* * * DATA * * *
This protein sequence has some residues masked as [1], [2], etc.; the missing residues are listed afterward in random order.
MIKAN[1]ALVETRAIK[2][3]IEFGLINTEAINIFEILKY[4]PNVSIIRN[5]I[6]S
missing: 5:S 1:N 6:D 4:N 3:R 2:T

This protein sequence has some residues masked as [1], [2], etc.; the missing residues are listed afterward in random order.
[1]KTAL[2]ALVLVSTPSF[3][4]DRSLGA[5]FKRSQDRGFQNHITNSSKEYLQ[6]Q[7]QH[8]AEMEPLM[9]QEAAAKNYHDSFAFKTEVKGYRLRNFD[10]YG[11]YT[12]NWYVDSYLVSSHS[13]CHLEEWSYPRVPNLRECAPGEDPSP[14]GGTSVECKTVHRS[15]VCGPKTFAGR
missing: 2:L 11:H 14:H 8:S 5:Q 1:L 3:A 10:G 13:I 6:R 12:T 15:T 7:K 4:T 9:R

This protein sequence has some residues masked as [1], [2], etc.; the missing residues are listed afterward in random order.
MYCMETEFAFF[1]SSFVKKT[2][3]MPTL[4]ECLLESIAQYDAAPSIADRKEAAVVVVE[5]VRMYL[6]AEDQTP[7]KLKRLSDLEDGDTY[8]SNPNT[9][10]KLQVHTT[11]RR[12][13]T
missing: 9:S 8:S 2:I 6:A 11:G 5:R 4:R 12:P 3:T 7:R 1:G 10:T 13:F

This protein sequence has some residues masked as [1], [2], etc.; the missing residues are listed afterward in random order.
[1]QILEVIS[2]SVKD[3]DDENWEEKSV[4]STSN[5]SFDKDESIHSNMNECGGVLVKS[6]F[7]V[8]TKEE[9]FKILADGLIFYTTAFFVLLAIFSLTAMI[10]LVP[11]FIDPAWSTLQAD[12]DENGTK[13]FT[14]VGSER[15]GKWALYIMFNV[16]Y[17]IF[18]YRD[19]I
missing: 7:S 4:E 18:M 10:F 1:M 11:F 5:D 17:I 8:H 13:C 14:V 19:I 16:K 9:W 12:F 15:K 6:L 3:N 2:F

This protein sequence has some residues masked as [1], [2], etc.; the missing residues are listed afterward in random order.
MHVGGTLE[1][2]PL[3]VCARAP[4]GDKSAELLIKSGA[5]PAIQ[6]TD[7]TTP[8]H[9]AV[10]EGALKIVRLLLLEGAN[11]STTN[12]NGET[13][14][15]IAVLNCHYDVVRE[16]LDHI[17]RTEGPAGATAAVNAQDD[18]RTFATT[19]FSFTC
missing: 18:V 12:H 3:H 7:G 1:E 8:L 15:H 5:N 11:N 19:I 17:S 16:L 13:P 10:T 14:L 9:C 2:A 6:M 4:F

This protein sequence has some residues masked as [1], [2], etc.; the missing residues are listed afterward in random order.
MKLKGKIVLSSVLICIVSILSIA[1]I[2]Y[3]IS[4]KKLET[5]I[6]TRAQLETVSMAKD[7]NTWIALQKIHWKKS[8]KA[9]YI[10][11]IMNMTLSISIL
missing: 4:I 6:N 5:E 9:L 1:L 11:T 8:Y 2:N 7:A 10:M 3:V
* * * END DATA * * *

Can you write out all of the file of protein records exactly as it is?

This protein sequence has some residues masked as [1], [2], etc.; the missing residues are listed afterward in random order.
MIKAN[1]ALVETRAIK[2][3]IEFGLINTEAINIFEILKY[4]PNVSIIRN[5]I[6]S
missing: 5:S 1:N 6:D 4:N 3:R 2:T

This protein sequence has some residues masked as [1], [2], etc.; the missing residues are listed afterward in random order.
[1]KTAL[2]ALVLVSTPSF[3][4]DRSLGA[5]FKRSQDRGFQNHITNSSKEYLQ[6]Q[7]QH[8]AEMEPLM[9]QEAAAKNYHDSFAFKTEVKGYRLRNFD[10]YG[11]YT[12]NWYVDSYLVSSHS[13]CHLEEWSYPRVPNLRECAPGEDPSP[14]GGTSVECKTVHRS[15]VCGPKTFAGR
missing: 2:L 11:H 14:H 8:S 5:Q 1:L 3:A 10:G 13:I 6:R 12:T 15:T 7:K 4:T 9:R

This protein sequence has some residues masked as [1], [2], etc.; the missing residues are listed afterward in random order.
MYCMETEFAFF[1]SSFVKKT[2][3]MPTL[4]ECLLESIAQYDAAPSIADRKEAAVVVVE[5]VRMYL[6]AEDQTP[7]KLKRLSDLEDGDTY[8]SNPNT[9][10]KLQVHTT[11]RR[12][13]T
missing: 9:S 8:S 2:I 6:A 11:G 5:R 4:R 12:P 3:T 7:R 1:G 10:T 13:F

This protein sequence has some residues masked as [1], [2], etc.; the missing residues are listed afterward in random order.
[1]QILEVIS[2]SVKD[3]DDENWEEKSV[4]STSN[5]SFDKDESIHSNMNECGGVLVKS[6]F[7]V[8]TKEE[9]FKILADGLIFYTTAFFVLLAIFSLTAMI[10]LVP[11]FIDPAWSTLQAD[12]DENGTK[13]FT[14]VGSER[15]GKWALYIMFNV[16]Y[17]IF[18]YRD[19]I
missing: 7:S 4:E 18:M 10:F 1:M 11:F 5:D 17:I 8:H 13:C 14:V 19:I 16:K 9:W 12:F 15:K 6:L 3:N 2:F

This protein sequence has some residues masked as [1], [2], etc.; the missing residues are listed afterward in random order.
MHVGGTLE[1][2]PL[3]VCARAP[4]GDKSAELLIKSGA[5]PAIQ[6]TD[7]TTP[8]H[9]AV[10]EGALKIVRLLLLEGAN[11]STTN[12]NGET[13][14][15]IAVLNCHYDVVRE[16]LDHI[17]RTEGPAGATAAVNAQDD[18]RTFATT[19]FSFTC
missing: 18:V 12:H 3:H 7:G 1:E 8:L 15:H 5:N 11:N 19:I 17:S 16:L 13:P 10:T 14:L 9:C 2:A 6:M 4:F

This protein sequence has some residues masked as [1], [2], etc.; the missing residues are listed afterward in random order.
MKLKGKIVLSSVLICIVSILSIA[1]I[2]Y[3]IS[4]KKLET[5]I[6]TRAQLETVSMAKD[7]NTWIALQKIHWKKS[8]KA[9]YI[10][11]IMNMTLSISIL
missing: 4:I 6:N 5:E 9:L 1:L 11:T 8:Y 2:N 7:A 10:M 3:V